9. Barbarian

A woman wielding an axe and wearing furs from the MTG card Lovisa Coldeyes. Lovisa Coldeyes by Anna Steinbauer

The barbarian was a hard entry to rank on this list. If I were taking a narrow focus at early and mid levels, this would be one of the top-ranking classes. The Bear Totem with Moon druid dip and eventually a Life cleric level is incredibly good. However, even the best barbarian builds I can come up with take at most five levels. A pure martial build would have a split of 4 barbarian/16 fighter, and the Barbarian/Druid/Cleric build I mentioned rounded out its remaining 12 levels with fighter. None of this is to say those builds are bad – in fact, I think they’re quite effective – but with so many classes gaining a huge amount of power from multiclassing, the fact that barbarian never takes center stage in “barbarian” builds secures its ninth-place entry.

8. Druid

A woman casting magic leaves from the MTG card Pollenbright Druid. Pollenbright Druid by Matt Stewart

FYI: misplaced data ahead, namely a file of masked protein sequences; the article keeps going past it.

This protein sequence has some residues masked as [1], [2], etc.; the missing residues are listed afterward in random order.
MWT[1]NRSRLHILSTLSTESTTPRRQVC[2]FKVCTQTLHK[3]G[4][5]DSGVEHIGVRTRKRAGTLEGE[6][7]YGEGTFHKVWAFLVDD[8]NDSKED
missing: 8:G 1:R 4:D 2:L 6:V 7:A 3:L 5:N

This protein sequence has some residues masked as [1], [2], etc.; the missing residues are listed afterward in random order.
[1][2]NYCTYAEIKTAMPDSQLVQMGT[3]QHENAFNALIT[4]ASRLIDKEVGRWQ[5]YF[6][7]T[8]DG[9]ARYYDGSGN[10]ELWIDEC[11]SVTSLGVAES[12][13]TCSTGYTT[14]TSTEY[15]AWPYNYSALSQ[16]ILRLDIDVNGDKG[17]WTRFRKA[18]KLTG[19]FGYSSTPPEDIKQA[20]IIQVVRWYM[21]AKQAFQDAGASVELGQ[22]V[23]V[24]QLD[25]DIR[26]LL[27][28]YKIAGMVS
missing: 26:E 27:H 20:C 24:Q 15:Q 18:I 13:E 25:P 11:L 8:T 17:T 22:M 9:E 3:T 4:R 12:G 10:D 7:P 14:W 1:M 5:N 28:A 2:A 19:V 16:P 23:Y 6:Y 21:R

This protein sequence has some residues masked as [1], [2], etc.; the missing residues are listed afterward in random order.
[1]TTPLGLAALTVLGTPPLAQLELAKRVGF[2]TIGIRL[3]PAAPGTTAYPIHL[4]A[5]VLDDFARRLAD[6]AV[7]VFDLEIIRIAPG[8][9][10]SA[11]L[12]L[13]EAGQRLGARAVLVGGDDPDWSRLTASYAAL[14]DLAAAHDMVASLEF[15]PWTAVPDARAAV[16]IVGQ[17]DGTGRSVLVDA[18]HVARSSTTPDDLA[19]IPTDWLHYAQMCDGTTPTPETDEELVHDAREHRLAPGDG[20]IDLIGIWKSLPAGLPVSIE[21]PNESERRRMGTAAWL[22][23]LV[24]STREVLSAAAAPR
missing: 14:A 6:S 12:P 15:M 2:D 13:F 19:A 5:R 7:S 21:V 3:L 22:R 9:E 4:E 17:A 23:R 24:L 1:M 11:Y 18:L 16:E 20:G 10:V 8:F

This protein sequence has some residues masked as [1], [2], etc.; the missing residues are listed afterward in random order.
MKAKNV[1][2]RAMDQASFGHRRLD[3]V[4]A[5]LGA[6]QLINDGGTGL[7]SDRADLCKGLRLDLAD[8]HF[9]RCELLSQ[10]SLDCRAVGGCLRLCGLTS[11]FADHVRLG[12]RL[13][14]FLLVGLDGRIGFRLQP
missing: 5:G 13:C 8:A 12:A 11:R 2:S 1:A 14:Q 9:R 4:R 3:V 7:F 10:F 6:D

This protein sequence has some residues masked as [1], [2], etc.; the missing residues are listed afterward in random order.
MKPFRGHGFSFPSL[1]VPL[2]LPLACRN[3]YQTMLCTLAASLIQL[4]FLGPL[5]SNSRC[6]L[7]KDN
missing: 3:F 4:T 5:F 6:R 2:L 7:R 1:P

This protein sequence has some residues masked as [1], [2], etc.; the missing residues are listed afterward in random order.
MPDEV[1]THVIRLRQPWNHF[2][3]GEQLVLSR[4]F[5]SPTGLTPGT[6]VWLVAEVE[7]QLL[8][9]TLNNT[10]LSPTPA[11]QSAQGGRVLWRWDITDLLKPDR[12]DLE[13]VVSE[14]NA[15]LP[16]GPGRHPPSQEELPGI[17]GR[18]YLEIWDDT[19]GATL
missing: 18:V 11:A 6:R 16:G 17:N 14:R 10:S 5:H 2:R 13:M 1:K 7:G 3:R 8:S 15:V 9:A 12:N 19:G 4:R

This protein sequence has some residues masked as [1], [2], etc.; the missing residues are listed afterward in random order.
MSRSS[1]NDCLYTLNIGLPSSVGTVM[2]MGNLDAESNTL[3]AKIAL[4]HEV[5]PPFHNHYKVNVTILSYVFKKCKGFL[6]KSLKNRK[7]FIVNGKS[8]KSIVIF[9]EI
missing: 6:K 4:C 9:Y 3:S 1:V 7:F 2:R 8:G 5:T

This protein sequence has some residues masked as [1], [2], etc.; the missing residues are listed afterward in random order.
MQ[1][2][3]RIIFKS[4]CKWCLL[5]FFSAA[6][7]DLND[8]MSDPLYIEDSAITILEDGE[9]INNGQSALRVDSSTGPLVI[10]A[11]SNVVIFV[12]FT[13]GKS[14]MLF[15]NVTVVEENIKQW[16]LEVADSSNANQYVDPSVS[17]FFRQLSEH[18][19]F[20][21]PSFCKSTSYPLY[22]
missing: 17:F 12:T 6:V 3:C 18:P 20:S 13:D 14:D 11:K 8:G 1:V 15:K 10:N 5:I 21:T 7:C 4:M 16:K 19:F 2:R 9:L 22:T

Don’t let the druid’s low placement on this list trick you – the class is still fantastic. However, it is one of the classes that benefits the least from multiclassing. Druid features really want you to keep taking levels of druid* and often don’t play well with what other classes are trying to do. Druid’s main role in my builds is a single level dip Goodberry dispenser that doesn’t slow down my spell slot progression. As I mentioned with the ranger, this is a great combo with Life cleric, but druid is never the primary class.

The other popular druid-heavy multiclass build involves dipping into barbarian to gain a host of powerful features. As I noted in my multiclass dips, I think this combo is overrated by much of the community, delaying the druid’s power curve by too many levels to be worth it past very early levels. Outside of those two uses, the best druid builds look almost exactly the same whether multiclassing is allowed or not. Druid secures its eighth-place spot on the strength of its monoclass builds.

7. Warlock

A woman using shadow and lighting magic from the MTG card Shadowstorm Vizier. Shadowstorm Vizier by Yongjae Choi